Wednesday, 9 June 2010
Our Zarah has done a wonderful job of mending the Campbell family's baby blanket. The garter stitch edge needed completely re-knitting and there was some darning to do on the main piece. The blanket was knitted by Dr. Pick, the local GP in Ambleside in the Lake district. He learned to knit when he was in the Navy and was apparently was a big, tall man, with a beard, who drank too much and had an eye for the ladies. Everybody loved him and he would get drunk with people as they died, giving them a good send off. Mrs. Pick would get cross with him, and eventually gave him an ultimatum for his outrageous behavior. He had to behave or she would boot him out.
Dr. Pick decided that if he was to give up drinking, he'd better pick up his knitting, so he knitted this blanket for the Campbell baby, who was about to be born and become one of his patients. He made it in the Campbell tartan colours, blue and green.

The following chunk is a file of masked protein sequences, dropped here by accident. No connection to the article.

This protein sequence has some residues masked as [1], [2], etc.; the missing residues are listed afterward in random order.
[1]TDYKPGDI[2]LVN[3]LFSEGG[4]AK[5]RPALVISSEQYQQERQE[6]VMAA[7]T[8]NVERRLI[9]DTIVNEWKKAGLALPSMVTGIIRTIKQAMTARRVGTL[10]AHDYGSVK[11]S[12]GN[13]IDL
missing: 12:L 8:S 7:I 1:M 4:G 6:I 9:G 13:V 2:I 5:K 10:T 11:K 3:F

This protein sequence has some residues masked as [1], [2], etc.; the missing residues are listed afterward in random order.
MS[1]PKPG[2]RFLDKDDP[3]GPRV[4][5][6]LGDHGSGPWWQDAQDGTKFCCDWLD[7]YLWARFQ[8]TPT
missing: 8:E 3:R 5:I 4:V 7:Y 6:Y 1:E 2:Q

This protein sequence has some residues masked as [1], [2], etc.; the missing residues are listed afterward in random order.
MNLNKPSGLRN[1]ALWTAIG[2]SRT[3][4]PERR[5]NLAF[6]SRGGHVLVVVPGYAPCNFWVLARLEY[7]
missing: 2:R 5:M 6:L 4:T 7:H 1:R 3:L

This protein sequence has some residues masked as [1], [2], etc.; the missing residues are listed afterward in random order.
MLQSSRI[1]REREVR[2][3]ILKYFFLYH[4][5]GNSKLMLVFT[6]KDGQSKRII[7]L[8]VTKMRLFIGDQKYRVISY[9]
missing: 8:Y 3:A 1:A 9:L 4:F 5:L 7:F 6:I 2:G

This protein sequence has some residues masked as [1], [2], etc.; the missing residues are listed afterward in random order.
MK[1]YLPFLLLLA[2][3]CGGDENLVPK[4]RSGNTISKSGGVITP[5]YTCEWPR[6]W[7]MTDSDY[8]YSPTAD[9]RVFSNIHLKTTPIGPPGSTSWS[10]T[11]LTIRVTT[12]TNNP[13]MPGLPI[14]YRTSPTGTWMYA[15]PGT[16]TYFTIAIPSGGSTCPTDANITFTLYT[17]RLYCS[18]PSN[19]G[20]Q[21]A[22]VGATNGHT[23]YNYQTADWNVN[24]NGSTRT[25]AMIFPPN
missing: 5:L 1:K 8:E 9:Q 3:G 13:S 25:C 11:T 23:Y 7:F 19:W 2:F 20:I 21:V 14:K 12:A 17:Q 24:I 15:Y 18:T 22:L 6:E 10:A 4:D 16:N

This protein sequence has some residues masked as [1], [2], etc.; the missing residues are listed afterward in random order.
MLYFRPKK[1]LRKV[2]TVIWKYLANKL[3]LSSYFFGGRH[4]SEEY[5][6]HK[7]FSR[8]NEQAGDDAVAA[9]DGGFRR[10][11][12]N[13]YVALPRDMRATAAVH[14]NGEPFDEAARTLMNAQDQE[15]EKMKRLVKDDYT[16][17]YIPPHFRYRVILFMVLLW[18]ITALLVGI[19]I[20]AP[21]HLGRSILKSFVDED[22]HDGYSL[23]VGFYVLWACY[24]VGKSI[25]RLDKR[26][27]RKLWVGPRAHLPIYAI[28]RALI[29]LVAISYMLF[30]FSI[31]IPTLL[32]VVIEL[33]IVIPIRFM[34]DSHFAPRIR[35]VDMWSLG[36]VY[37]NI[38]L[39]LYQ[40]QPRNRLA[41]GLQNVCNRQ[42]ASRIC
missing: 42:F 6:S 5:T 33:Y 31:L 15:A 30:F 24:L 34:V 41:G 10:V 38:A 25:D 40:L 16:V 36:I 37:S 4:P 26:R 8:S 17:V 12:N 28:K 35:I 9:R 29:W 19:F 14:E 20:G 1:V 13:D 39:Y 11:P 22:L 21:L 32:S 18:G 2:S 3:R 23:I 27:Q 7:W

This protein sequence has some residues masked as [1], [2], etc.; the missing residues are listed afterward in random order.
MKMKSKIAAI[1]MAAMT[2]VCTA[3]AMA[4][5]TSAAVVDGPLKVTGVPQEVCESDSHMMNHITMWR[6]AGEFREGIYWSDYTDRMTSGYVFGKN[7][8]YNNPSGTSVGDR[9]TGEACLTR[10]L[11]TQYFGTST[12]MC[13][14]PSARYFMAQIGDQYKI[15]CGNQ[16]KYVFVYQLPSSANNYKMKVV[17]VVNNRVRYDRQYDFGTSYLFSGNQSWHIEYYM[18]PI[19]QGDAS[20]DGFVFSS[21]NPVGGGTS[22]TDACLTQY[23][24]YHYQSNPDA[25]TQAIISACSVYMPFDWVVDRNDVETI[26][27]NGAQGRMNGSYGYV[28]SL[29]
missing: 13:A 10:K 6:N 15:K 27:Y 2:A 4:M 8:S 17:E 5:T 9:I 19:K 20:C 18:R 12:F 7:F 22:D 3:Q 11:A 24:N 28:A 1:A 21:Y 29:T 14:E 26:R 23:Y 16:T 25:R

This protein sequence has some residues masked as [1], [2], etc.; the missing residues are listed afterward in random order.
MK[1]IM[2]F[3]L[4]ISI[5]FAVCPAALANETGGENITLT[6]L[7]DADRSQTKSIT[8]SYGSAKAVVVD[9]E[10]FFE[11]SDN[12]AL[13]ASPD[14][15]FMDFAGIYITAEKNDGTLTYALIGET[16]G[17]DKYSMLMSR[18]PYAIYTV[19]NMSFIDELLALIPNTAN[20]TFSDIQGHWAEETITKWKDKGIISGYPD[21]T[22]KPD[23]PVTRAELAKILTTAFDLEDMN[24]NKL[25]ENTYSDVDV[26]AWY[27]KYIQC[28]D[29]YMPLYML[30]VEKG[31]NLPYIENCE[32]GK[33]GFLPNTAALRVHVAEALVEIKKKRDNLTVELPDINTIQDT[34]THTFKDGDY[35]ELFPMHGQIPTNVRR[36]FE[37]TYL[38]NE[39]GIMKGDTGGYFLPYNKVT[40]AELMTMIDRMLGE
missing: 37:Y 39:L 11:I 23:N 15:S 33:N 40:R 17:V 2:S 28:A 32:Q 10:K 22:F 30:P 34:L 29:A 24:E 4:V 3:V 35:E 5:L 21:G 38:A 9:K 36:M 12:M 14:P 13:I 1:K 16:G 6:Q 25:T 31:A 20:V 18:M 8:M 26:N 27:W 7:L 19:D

The Campbells loved the blanket, hence they wanted to restore it. We hope that there are many more Campbell babies to use this blanket.
We had a lovely day yesterday catching up with our curators, and other artists from the Louder Than Bombs show at Stanley Picker Gallery in Kingston in March. Our meeting was at the Live Art Development Agency, who part curated the show, and the aim was to reflect on and discuss what happened. The legacy of our residency has been really good for us.
It's been beneficial performing our work in a Live Art context and relating our labor to the Joseph Beuys quote around which the show was based. The situation we created has given us a clearer vision as to how Prick Your Finger could grow in the years to come. Our research has given us more to write about, more images to brand ourselves with, and more reasons to get out into the world and make a difference. As Fugazi so rightfully sang, 'Cos what a difference a little difference would make.'
There's a lovely little film of us all and check out my Mother's hands on the spinning wheel, she's getting really good!
Each of the seven residencies were so different from each other, I do recommend taking a few minutes to surf through the images by clicking on the link below.